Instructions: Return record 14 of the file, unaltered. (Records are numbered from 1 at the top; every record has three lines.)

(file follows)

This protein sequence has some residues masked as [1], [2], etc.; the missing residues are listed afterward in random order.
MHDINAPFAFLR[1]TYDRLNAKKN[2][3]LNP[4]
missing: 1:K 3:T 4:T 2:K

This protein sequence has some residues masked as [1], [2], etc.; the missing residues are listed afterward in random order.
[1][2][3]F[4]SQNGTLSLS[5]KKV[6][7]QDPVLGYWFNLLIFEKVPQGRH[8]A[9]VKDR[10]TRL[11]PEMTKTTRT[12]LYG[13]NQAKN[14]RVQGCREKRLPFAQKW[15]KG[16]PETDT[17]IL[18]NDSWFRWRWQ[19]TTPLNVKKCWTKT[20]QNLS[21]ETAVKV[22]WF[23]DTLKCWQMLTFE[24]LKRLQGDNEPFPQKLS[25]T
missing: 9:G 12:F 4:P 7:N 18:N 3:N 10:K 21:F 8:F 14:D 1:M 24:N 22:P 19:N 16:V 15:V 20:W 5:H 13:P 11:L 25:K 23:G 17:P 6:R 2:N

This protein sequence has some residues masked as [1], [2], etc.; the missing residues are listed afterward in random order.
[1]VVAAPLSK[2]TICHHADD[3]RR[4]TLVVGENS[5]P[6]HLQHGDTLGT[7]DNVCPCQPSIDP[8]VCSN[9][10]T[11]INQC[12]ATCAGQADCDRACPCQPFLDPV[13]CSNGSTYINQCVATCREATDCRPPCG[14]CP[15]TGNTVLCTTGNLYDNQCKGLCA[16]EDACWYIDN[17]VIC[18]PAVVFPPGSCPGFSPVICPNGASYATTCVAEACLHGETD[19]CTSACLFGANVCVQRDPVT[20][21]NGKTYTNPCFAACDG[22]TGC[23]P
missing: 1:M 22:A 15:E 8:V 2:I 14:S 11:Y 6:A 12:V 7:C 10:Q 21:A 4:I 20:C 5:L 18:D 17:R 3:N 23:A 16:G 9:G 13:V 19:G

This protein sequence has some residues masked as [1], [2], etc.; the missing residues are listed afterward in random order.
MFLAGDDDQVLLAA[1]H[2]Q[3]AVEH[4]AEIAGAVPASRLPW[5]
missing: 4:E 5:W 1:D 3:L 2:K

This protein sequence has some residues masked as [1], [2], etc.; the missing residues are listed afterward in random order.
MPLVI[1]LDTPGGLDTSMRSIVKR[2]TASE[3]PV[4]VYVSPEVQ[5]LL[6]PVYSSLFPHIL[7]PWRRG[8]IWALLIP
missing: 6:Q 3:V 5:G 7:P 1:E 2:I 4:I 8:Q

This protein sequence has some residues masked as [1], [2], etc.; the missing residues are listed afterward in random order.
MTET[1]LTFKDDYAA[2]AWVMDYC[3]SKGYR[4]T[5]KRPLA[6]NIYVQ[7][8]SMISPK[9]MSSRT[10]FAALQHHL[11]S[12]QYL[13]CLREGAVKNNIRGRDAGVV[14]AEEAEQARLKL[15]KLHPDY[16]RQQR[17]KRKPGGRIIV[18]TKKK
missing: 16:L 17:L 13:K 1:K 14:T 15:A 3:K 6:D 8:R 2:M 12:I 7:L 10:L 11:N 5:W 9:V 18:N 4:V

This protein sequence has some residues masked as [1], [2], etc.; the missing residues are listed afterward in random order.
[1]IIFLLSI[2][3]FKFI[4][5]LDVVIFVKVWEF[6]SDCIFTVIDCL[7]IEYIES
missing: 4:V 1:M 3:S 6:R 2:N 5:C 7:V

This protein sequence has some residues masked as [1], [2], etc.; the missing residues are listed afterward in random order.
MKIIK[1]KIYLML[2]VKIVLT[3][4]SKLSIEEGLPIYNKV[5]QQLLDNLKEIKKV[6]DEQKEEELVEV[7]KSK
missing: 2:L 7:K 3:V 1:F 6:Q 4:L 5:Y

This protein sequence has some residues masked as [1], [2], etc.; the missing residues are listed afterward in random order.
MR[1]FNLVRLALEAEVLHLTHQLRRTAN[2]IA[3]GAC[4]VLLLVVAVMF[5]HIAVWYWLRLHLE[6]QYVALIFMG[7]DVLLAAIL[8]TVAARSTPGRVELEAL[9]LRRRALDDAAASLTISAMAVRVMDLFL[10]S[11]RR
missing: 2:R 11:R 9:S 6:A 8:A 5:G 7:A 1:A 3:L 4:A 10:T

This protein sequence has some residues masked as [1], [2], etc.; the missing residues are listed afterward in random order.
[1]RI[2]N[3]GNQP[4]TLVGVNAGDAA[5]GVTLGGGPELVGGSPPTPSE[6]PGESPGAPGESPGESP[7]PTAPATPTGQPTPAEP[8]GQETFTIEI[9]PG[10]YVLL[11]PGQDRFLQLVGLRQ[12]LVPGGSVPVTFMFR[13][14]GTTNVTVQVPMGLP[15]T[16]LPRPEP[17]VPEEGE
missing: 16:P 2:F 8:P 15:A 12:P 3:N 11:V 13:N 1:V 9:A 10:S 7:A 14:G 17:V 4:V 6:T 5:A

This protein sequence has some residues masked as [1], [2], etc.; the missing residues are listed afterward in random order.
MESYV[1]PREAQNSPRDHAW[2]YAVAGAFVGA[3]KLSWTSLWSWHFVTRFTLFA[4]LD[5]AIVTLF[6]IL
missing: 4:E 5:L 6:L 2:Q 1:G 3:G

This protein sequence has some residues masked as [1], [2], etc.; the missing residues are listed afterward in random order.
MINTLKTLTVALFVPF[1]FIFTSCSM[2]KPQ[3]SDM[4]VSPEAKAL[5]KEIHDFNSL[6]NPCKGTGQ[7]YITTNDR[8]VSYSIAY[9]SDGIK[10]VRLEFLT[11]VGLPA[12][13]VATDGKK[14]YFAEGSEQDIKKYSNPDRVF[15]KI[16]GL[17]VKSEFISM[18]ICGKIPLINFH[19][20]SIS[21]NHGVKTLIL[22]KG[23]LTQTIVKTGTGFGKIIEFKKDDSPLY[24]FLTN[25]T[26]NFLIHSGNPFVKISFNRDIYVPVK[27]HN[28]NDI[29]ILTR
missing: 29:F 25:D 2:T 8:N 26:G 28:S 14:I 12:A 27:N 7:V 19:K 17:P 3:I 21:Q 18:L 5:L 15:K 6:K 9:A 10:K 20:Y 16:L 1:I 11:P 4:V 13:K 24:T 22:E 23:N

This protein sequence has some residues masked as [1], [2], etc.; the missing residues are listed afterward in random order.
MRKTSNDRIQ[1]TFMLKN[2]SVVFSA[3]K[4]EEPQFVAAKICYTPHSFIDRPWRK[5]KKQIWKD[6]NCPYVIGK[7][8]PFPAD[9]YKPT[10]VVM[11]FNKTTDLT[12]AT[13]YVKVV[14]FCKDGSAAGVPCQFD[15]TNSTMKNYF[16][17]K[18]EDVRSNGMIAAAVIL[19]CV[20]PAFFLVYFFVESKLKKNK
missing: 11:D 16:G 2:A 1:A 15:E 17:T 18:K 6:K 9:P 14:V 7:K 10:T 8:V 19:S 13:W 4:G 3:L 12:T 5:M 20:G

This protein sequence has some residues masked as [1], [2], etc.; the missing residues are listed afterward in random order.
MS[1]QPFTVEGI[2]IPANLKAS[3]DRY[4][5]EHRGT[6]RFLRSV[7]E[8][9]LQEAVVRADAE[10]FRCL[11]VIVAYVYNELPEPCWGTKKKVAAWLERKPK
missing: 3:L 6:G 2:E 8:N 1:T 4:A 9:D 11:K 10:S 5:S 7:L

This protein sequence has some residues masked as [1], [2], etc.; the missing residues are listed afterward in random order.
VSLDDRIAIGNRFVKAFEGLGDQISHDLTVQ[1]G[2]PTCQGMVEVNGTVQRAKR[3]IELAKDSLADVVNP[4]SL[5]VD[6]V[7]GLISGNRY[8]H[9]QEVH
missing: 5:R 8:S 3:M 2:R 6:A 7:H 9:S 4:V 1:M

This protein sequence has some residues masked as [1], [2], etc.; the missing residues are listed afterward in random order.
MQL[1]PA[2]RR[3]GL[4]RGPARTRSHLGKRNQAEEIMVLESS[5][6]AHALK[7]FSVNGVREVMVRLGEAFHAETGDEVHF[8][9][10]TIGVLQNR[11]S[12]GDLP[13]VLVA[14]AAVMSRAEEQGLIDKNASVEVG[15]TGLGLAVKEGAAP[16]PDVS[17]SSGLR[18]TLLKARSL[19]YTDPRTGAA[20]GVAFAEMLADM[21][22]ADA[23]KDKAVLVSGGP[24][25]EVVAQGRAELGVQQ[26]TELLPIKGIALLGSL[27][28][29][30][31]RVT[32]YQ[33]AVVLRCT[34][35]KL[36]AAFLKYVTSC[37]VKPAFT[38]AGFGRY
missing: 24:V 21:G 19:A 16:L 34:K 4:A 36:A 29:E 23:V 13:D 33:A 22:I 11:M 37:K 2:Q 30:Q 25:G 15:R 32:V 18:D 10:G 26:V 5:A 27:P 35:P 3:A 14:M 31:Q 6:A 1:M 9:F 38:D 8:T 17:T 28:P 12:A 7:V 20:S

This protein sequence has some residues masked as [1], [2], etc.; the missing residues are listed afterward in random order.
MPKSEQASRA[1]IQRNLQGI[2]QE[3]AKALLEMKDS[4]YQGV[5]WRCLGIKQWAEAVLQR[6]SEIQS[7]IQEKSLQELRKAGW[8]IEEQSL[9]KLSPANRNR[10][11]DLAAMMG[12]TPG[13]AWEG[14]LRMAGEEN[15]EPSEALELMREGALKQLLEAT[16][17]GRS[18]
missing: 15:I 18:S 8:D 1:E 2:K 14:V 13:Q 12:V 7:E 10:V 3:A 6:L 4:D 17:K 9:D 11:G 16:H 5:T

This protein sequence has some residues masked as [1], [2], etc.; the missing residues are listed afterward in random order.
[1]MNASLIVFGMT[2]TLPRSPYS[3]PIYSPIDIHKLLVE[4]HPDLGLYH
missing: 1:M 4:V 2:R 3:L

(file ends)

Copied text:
This protein sequence has some residues masked as [1], [2], etc.; the missing residues are listed afterward in random order.
MS[1]QPFTVEGI[2]IPANLKAS[3]DRY[4][5]EHRGT[6]RFLRSV[7]E[8][9]LQEAVVRADAE[10]FRCL[11]VIVAYVYNELPEPCWGTKKKVAAWLERKPK
missing: 3:L 6:G 2:E 8:N 1:T 4:A 9:D 11:K 10:S 5:S 7:L